‘Light My Fire’: Is the very best Doors cover, ever, by Shirley Bassey?
01.22.2013
06:10 pm

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Well, I think it is.

When my wife and I got together and our record collections were merged, I was pleased to see that I was marrying a fellow Shirley Bassey fan. We were in firm agreement on the Welsh songbird’s cover of The Doors’ “Light My Fire” from her 1970 comeback album, Shirly Bassey is Really Something. Both of us had used it DJing. I don’t know about Tara, but it was something I played all the time. As in every time I DJ’d. Every single time.

Shirly Bassey is Really Something was, and still is, an album that you can find for between 25 cents and a dollar in virtually any used record store. It’s amazing, an A+ album, in my opinion. Considering that nearly all of the songs are cover versions—albeit skillfully selected ones—it’s a pretty cohesive listening experience. Aside from “Light My Fire,” she does the best version of George Harrison’s “Something” this side of Frank Sinatra, as well as incredible takes on “Easy to Be Hard” (from the musical Hair), Blood, Sweat & Tears’ “Spinning Wheel” and what is probably the definite performance of Michel Legrand’s “What Are You Doing The Rest Of Your Life,” one of the most powerful love songs ever written, and made all the better with that amazing voice of hers. (The only other version that’s anywhere near as good as Bassey’s comes from a similarly powerful “belter,” Scott Walker).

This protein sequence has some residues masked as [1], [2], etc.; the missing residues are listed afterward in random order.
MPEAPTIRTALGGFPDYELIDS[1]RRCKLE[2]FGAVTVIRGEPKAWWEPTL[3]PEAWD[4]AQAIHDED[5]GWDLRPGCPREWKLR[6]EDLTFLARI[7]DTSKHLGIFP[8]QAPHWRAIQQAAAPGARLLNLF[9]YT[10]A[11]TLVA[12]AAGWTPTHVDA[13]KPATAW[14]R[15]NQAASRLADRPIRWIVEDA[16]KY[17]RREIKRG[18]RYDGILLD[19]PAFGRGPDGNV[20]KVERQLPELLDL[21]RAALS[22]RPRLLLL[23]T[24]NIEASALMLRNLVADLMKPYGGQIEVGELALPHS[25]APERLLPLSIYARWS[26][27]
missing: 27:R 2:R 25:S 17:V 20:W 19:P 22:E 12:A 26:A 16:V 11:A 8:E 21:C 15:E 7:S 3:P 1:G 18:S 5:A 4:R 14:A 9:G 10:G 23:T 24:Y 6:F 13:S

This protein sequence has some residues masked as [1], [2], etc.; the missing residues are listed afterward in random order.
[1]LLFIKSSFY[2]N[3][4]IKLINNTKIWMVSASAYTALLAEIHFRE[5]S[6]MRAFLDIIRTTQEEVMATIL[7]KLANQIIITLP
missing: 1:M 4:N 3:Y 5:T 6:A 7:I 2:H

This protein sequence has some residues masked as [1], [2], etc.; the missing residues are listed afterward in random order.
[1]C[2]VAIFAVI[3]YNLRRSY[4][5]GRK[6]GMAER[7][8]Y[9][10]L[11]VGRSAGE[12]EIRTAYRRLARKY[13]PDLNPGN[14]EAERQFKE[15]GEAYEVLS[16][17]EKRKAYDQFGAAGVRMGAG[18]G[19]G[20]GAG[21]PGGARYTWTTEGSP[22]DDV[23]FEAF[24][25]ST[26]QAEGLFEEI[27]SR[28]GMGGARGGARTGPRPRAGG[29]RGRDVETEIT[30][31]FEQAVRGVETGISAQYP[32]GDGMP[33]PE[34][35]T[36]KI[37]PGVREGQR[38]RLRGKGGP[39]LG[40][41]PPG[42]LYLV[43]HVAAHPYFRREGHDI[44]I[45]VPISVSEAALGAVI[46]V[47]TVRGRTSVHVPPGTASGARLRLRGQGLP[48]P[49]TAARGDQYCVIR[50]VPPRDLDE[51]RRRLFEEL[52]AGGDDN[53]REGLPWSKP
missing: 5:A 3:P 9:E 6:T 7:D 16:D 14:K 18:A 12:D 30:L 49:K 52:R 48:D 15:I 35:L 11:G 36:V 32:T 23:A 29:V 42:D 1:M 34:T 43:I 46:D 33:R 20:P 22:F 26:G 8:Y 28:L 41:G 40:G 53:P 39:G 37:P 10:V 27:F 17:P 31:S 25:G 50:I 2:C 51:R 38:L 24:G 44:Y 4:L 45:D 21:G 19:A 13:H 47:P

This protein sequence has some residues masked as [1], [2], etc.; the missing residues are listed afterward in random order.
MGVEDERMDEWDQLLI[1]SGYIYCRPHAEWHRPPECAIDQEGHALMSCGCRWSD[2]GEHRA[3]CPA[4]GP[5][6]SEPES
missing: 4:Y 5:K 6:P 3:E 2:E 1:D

“Easy to Be Hard”:
 

 
Below, Shirley Bassey performs “Light My Fire,” backed by a large orchestra, on her 1973 All About Shirley TV special and just kills it:
 

 
More Shirley Bassey after the jump…

Posted by Richard Metzger | Leave a comment